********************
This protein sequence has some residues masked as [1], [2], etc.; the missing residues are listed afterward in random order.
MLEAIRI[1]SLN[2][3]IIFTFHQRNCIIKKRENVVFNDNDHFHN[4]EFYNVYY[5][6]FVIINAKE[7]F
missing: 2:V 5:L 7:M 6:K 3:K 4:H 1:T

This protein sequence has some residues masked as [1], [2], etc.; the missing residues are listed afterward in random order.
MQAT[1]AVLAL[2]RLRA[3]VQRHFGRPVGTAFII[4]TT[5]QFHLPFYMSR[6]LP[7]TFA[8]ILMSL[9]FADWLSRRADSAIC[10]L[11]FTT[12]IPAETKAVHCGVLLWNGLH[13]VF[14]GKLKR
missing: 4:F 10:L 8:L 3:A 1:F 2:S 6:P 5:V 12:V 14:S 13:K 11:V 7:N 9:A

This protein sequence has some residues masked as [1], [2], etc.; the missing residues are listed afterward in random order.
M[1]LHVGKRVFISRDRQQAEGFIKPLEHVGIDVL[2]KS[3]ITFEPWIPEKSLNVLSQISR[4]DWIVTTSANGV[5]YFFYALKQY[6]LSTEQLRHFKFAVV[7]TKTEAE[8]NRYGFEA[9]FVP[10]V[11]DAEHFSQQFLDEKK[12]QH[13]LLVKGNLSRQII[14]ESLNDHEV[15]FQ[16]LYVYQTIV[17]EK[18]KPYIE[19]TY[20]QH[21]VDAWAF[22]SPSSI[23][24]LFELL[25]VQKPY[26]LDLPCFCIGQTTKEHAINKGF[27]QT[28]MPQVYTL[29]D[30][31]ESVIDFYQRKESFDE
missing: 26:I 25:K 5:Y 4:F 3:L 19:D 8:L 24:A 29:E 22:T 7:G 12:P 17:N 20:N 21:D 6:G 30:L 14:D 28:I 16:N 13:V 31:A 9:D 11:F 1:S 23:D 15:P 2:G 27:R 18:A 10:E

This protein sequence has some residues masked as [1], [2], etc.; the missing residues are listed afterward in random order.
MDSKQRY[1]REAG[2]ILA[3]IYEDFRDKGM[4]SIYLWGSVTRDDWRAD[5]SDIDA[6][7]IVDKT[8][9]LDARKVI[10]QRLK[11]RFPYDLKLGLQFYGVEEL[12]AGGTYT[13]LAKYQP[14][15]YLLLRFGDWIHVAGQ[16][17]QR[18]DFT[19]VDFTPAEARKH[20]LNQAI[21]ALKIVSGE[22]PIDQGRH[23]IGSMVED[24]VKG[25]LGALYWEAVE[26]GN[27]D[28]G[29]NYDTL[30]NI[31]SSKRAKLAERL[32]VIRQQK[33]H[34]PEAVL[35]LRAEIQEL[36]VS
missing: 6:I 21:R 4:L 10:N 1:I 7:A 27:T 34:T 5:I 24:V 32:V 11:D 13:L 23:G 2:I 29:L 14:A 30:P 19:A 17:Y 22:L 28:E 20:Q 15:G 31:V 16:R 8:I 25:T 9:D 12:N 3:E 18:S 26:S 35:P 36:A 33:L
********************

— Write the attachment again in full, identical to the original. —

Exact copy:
This protein sequence has some residues masked as [1], [2], etc.; the missing residues are listed afterward in random order.
MLEAIRI[1]SLN[2][3]IIFTFHQRNCIIKKRENVVFNDNDHFHN[4]EFYNVYY[5][6]FVIINAKE[7]F
missing: 2:V 5:L 7:M 6:K 3:K 4:H 1:T

This protein sequence has some residues masked as [1], [2], etc.; the missing residues are listed afterward in random order.
MQAT[1]AVLAL[2]RLRA[3]VQRHFGRPVGTAFII[4]TT[5]QFHLPFYMSR[6]LP[7]TFA[8]ILMSL[9]FADWLSRRADSAIC[10]L[11]FTT[12]IPAETKAVHCGVLLWNGLH[13]VF[14]GKLKR
missing: 4:F 10:L 8:L 3:A 1:F 2:S 6:P 5:V 12:V 14:S 13:K 11:V 7:N 9:A

This protein sequence has some residues masked as [1], [2], etc.; the missing residues are listed afterward in random order.
M[1]LHVGKRVFISRDRQQAEGFIKPLEHVGIDVL[2]KS[3]ITFEPWIPEKSLNVLSQISR[4]DWIVTTSANGV[5]YFFYALKQY[6]LSTEQLRHFKFAVV[7]TKTEAE[8]NRYGFEA[9]FVP[10]V[11]DAEHFSQQFLDEKK[12]QH[13]LLVKGNLSRQII[14]ESLNDHEV[15]FQ[16]LYVYQTIV[17]EK[18]KPYIE[19]TY[20]QH[21]VDAWAF[22]SPSSI[23][24]LFELL[25]VQKPY[26]LDLPCFCIGQTTKEHAINKGF[27]QT[28]MPQVYTL[29]D[30][31]ESVIDFYQRKESFDE
missing: 26:I 25:K 5:Y 4:F 3:L 19:D 8:L 24:A 29:E 22:T 7:G 12:P 17:N 20:N 21:D 6:G 30:L 14:D 28:I 16:N 13:V 31:A 9:D 11:F 1:S 23:D 15:P 2:G 27:R 18:A 10:E

This protein sequence has some residues masked as [1], [2], etc.; the missing residues are listed afterward in random order.
MDSKQRY[1]REAG[2]ILA[3]IYEDFRDKGM[4]SIYLWGSVTRDDWRAD[5]SDIDA[6][7]IVDKT[8][9]LDARKVI[10]QRLK[11]RFPYDLKLGLQFYGVEEL[12]AGGTYT[13]LAKYQP[14][15]YLLLRFGDWIHVAGQ[16][17]QR[18]DFT[19]VDFTPAEARKH[20]LNQAI[21]ALKIVSGE[22]PIDQGRH[23]IGSMVED[24]VKG[25]LGALYWEAVE[26]GN[27]D[28]G[29]NYDTL[30]NI[31]SSKRAKLAERL[32]VIRQQK[33]H[34]PEAVL[35]LRAEIQEL[36]VS
missing: 6:I 21:R 4:L 10:N 1:I 7:A 27:T 34:T 5:I 24:V 32:V 11:D 13:L 23:G 2:I 29:L 14:A 30:P 19:A 17:Y 22:L 28:E 20:Q 15:G 31:V 16:R 8:I 25:T 9:D 12:N 3:E 18:S 26:S 35:P 36:A 33:L